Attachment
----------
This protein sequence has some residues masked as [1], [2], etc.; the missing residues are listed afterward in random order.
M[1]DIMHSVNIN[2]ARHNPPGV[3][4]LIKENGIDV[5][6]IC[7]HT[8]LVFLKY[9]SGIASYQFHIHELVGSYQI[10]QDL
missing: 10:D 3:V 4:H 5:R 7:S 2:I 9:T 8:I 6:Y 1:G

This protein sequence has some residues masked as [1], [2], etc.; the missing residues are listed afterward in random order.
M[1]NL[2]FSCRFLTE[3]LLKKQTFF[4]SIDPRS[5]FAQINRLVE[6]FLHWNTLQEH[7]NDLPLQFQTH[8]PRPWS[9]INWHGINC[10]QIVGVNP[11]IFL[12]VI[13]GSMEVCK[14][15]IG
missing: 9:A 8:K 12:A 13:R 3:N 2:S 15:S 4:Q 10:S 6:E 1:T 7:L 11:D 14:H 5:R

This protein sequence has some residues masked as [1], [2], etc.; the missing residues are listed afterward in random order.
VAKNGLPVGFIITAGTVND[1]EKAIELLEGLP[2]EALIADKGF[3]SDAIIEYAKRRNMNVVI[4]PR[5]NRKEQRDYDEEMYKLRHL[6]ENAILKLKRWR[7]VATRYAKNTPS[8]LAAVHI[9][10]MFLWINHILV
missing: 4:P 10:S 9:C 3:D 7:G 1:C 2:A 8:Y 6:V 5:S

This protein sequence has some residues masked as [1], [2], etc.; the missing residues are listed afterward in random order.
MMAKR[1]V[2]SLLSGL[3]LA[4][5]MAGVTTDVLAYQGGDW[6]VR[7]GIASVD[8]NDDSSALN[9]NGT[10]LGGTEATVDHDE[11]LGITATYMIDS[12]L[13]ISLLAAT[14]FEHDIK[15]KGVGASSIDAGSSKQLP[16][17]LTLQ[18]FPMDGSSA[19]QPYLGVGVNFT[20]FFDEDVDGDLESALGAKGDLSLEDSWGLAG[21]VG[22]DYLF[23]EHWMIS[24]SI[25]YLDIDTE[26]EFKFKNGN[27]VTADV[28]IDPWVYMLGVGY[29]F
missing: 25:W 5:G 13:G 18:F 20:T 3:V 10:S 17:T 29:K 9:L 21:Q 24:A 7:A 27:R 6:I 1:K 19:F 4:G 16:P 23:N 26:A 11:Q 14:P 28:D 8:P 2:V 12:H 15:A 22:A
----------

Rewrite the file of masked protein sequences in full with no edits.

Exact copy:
This protein sequence has some residues masked as [1], [2], etc.; the missing residues are listed afterward in random order.
M[1]DIMHSVNIN[2]ARHNPPGV[3][4]LIKENGIDV[5][6]IC[7]HT[8]LVFLKY[9]SGIASYQFHIHELVGSYQI[10]QDL
missing: 10:D 3:V 4:H 5:R 7:S 2:I 9:T 8:I 6:Y 1:G

This protein sequence has some residues masked as [1], [2], etc.; the missing residues are listed afterward in random order.
M[1]NL[2]FSCRFLTE[3]LLKKQTFF[4]SIDPRS[5]FAQINRLVE[6]FLHWNTLQEH[7]NDLPLQFQTH[8]PRPWS[9]INWHGINC[10]QIVGVNP[11]IFL[12]VI[13]GSMEVCK[14][15]IG
missing: 9:A 8:K 12:A 13:R 3:N 2:S 15:S 4:Q 10:S 6:E 1:T 7:L 11:D 14:H 5:R

This protein sequence has some residues masked as [1], [2], etc.; the missing residues are listed afterward in random order.
VAKNGLPVGFIITAGTVND[1]EKAIELLEGLP[2]EALIADKGF[3]SDAIIEYAKRRNMNVVI[4]PR[5]NRKEQRDYDEEMYKLRHL[6]ENAILKLKRWR[7]VATRYAKNTPS[8]LAAVHI[9][10]MFLWINHILV
missing: 4:P 10:S 9:C 3:D 7:G 1:C 2:A 8:Y 6:V 5:S

This protein sequence has some residues masked as [1], [2], etc.; the missing residues are listed afterward in random order.
MMAKR[1]V[2]SLLSGL[3]LA[4][5]MAGVTTDVLAYQGGDW[6]VR[7]GIASVD[8]NDDSSALN[9]NGT[10]LGGTEATVDHDE[11]LGITATYMIDS[12]L[13]ISLLAAT[14]FEHDIK[15]KGVGASSIDAGSSKQLP[16][17]LTLQ[18]FPMDGSSA[19]QPYLGVGVNFT[20]FFDEDVDGDLESALGAKGDLSLEDSWGLAG[21]VG[22]DYLF[23]EHWMIS[24]SI[25]YLDIDTE[26]EFKFKNGN[27]VTADV[28]IDPWVYMLGVGY[29]F
missing: 25:W 5:G 13:G 18:F 20:T 3:V 10:S 17:T 29:K 9:L 21:Q 24:A 7:A 27:R 6:I 1:K 19:F 4:G 16:P 23:N 26:A 11:Q 14:P 28:D 8:P 2:V 12:H 15:A 22:A